writing report and need guidance to help me learn.
I need assistance in completing my recommendations for my study.
Begin writing here…
☐ Discuss recommendations for how the findings of the study can be applied to practice and/or theory. Support all the recommendations with at least one finding from the study and frame them in the literature from Chapter 2.
☐ Do not overstate the applicability of the findings.
Recommendations for Future Research
Begin writing here…
☐ Based on the framework, findings, and implications, explain what future researchers might do to learn from and build upon this study. Justify these explanations.
☐ Discuss how future researchers can improve upon this study, given its limitations.
☐ Explain what the next logical step is in this line of research.
Begin writing here…
☐ Provide a strong, concise conclusion to include a summary of the study, the problem addressed, and the importance of the study.
☐ Present the “take-home message” of the entire study.
☐ Emphasize what the results of the study mean with respect to previous research and either theory (PhD studies) or practice (applied studies).
The above are the directions. I’m attaching my previous work.
Requirements: 2 paragraphs per section | .doc file
Chapter 5: Implications, Recommendations, and Conclusions
Over time, research on leadership has transformed into an evaluation of how leadership is used in diverse social contexts. There is a lack of a systematic approach to developing school leaders to positively affect schools’ culture and climate (Chan et al., 2017). The problem that was addressed by this study was the lack of a systematic approach to developing school leaders to positively affect school climate (Chan et al., 2017). The purpose of this qualitative hermeneutic phenomenological study was to examine the role of servant leadership practices on the culture and climate of inner-city elementary schools, through staff members’ lived experiences.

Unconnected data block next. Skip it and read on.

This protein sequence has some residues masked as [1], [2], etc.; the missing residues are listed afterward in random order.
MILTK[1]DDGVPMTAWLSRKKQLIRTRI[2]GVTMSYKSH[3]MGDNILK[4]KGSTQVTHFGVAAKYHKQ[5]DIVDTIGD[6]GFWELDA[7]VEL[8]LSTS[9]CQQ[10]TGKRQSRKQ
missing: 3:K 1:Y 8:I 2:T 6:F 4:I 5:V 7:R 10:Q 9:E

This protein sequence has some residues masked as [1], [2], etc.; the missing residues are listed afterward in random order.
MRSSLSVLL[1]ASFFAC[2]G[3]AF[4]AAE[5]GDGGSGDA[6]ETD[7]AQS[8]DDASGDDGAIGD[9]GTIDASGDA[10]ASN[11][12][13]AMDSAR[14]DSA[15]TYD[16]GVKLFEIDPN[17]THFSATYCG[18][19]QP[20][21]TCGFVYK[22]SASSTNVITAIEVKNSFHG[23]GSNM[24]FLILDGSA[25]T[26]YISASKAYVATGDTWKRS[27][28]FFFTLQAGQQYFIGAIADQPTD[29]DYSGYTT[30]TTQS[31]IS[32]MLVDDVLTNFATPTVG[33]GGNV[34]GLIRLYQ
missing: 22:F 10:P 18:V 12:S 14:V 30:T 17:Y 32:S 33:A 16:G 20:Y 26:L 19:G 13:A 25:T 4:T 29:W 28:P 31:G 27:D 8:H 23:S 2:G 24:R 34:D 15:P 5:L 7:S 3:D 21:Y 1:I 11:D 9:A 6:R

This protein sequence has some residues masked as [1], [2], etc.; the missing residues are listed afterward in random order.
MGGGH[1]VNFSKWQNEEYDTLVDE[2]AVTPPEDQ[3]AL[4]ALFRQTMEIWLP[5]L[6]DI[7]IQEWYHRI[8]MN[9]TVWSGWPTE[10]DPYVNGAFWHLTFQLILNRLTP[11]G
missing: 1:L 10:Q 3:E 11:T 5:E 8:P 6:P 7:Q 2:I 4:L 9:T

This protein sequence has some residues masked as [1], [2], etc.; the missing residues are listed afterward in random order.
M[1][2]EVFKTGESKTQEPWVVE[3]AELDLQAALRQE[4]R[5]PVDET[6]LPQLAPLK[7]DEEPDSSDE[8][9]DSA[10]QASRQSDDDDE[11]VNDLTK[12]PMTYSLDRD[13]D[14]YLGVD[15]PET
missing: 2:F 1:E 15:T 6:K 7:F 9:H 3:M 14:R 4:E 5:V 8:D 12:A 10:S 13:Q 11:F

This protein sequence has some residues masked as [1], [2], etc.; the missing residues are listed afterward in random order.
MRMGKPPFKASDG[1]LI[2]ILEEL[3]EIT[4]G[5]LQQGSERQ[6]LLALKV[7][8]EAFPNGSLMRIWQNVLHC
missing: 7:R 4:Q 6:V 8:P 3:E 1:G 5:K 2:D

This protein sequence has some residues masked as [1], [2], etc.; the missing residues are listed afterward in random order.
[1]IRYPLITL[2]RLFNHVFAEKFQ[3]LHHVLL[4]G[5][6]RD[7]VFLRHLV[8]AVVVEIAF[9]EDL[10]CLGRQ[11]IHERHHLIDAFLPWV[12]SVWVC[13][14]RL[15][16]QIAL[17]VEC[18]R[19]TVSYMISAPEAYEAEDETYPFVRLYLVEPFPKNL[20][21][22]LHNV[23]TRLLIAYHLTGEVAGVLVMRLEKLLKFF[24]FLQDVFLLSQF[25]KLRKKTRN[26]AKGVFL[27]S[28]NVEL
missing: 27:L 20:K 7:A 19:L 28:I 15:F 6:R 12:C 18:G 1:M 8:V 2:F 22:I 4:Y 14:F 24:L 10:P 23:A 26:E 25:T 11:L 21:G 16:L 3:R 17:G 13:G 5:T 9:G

A qualitative hermeneutic phenomenological methodology was applied to this study to explore the perceptions and experiences of elementary teachers regarding how the school administrators’ leadership practices affect the culture and climate of the school. The objectives of this study were met through individual interviews with fifteen participants. The data collected was transcribed and analyzed using the cross-platform for analyzing qualitative methods research, Dedoose. The usage of open annotated code ensures that each voice emerges from each witness. The different themes and codes were manually categorized and examined after the data had been gathered.
Participants of this qualitative hermeneutic phenomenological study were identified through purposeful sampling. This sampling strategy was appropriate for finding participants who met the requirements of the study. Each participant had spent at least three years working in a high-poverty, Metro-Detroit elementary school. Three distinct schools were represented by the participants. Each participant had an interview, which was then transcribed in preparation for further data analysis.
The identity of the participants was protected, and measures were taken to ensure the validity of the information gathered through the interview. Data for the study was kept on a password-protected computer. Interview transcripts were edited to remove any personally identifying information and pseudonyms were given to each participant before being filed by number. Participants were made aware of the goal of the study, how the data will be used for the study, and that they could opt out of the study at any time during the data collection process. The transcript of the interview was made available to participants for evaluation. The goal of this participant assessment, also known as member checking, was to guarantee data accuracy and fidelity to the research procedure.